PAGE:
Figure 2 illustrates how a synthetic jet is created when fluid or gas is alternately pushed and pulled through a small orifice. As shown in Figure 2a, when the fluid is pushed out through the orifice, it exits as a narrow, directed jet, which is expelled directly away from the surface containing the orifice. On the pulling stroke, as shown in Figure 2b, when the fluid is pulled back through the same orifice, the flow field is much different; like fluid going down a drain, it enters the orifice mainly from the sides. Even when the amount of fluid pushed and pulled through the orifice on each alternating cycle is the same (and thus there is no net flow of material through the orifice), the asymmetry in the flow fields caused by the push cycle (Figure 2a) and the pull cycle (Figure 2b) results in a net flow of fluid away from the face of the surface containing the orifice. At a distance beyond the surface equal to a large number of orifice diameters, the synthetic jet produces a near-continuous jet or motion of fluid, which is difficult to distinguish from a conventional jet such as a hose expelling liquid or gas under a driving pressure force.
Inflating a balloon ear coupler. A synthetic jet moves fluid and can exert forces through a jet of fluid/air. However, a synthetic jet is an open system in which the fluid source for the device and the jet produced both reside in the same continuous fluid medium.8 Consequently, there is no way for a conventional synthetic jet to create a static pressure in fluid—a pressure that can, for instance, inflate a balloon. This is because the jet and the source of fluid around the sides of the orifice are not isolated from one another and thus can and do exchange pressure. Any increase in pressure in the downstream jet is lost through transfer to the surrounding fluid, and likewise any decrease in pressure around the edges of the synthetic jet orifice also is lost through pressure transfer from the surrounding fluid.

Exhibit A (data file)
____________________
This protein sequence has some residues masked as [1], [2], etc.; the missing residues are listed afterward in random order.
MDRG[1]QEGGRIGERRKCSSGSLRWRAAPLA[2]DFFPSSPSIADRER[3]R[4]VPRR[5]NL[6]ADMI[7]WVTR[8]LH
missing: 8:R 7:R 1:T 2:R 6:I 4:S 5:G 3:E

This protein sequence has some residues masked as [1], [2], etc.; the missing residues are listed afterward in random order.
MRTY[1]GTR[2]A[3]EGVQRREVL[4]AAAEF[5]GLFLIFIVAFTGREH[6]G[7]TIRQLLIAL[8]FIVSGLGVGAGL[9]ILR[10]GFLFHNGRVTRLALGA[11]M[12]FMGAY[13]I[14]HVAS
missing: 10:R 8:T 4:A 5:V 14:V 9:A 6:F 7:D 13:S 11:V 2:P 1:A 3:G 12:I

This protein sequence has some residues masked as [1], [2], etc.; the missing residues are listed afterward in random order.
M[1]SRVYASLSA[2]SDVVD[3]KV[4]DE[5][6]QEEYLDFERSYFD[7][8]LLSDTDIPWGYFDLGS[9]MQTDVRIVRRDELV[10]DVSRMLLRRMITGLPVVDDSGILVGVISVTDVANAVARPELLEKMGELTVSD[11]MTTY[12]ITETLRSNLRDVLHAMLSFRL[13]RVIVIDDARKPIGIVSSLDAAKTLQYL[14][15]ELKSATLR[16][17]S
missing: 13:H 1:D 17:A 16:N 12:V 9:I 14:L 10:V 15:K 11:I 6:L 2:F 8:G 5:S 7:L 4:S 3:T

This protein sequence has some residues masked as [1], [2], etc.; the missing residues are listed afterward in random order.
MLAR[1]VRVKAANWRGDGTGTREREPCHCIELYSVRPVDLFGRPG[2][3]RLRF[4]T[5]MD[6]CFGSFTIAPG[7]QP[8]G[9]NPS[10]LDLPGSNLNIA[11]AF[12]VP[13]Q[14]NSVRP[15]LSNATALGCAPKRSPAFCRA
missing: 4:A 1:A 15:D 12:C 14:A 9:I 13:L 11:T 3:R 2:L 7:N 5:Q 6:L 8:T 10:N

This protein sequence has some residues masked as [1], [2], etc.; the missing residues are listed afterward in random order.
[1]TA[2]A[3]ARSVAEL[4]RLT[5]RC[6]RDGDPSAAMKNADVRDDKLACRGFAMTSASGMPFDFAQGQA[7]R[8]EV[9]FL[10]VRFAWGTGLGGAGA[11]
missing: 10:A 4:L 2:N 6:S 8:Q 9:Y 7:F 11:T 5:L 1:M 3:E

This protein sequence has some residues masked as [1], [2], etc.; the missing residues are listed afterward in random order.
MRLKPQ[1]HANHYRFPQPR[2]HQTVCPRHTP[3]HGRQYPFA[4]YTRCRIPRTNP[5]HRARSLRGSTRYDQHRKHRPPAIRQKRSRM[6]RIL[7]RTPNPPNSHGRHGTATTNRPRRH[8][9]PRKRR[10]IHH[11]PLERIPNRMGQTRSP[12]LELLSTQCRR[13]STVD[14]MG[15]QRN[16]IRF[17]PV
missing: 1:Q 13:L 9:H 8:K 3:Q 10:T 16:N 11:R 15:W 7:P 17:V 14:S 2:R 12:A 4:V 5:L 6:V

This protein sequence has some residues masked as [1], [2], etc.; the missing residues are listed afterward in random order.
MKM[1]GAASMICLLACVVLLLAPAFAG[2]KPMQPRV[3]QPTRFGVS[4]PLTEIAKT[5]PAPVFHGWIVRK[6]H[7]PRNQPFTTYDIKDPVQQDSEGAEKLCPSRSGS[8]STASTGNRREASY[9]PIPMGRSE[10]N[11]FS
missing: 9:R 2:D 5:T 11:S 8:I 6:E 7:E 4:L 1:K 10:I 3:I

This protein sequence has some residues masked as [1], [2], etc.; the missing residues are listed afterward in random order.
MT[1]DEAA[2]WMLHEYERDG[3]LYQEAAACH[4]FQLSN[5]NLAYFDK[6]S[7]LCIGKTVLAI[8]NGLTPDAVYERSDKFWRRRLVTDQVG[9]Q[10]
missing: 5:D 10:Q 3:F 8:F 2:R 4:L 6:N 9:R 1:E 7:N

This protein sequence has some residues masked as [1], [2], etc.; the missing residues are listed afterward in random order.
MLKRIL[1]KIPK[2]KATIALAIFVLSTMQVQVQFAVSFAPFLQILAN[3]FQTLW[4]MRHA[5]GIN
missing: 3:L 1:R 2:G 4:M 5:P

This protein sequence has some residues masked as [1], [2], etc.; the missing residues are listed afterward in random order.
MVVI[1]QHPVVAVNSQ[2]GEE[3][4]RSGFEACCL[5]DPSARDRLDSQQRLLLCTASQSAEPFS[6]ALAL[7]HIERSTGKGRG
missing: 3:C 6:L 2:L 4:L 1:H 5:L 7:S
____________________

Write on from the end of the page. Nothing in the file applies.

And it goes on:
Asius Technologies’ diaphonic valve includes a fundamental innovation with regard to synthetic jets, the components of which are shown in Figure 3. The key innovation is to put a closed system around or over the orifice through which the synthetic jet expels its jet of fluid. This closed system contains fluid pumped by the device and also contains the static pressure that the device generates. In order to provide the fluid that is pumped by the device, an ingress tube (or port) supplies the source fluid to the synthetic jet, at or near the edge of the synthetic jet orifice. The other end of this ingress tube is then located somewhere outside the closed system into which the synthetic jet expels its jet of fluid.